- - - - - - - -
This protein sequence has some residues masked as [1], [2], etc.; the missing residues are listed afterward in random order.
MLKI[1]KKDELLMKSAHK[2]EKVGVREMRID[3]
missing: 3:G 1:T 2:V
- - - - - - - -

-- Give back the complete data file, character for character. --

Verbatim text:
This protein sequence has some residues masked as [1], [2], etc.; the missing residues are listed afterward in random order.
MLKI[1]KKDELLMKSAHK[2]EKVGVREMRID[3]
missing: 3:G 1:T 2:V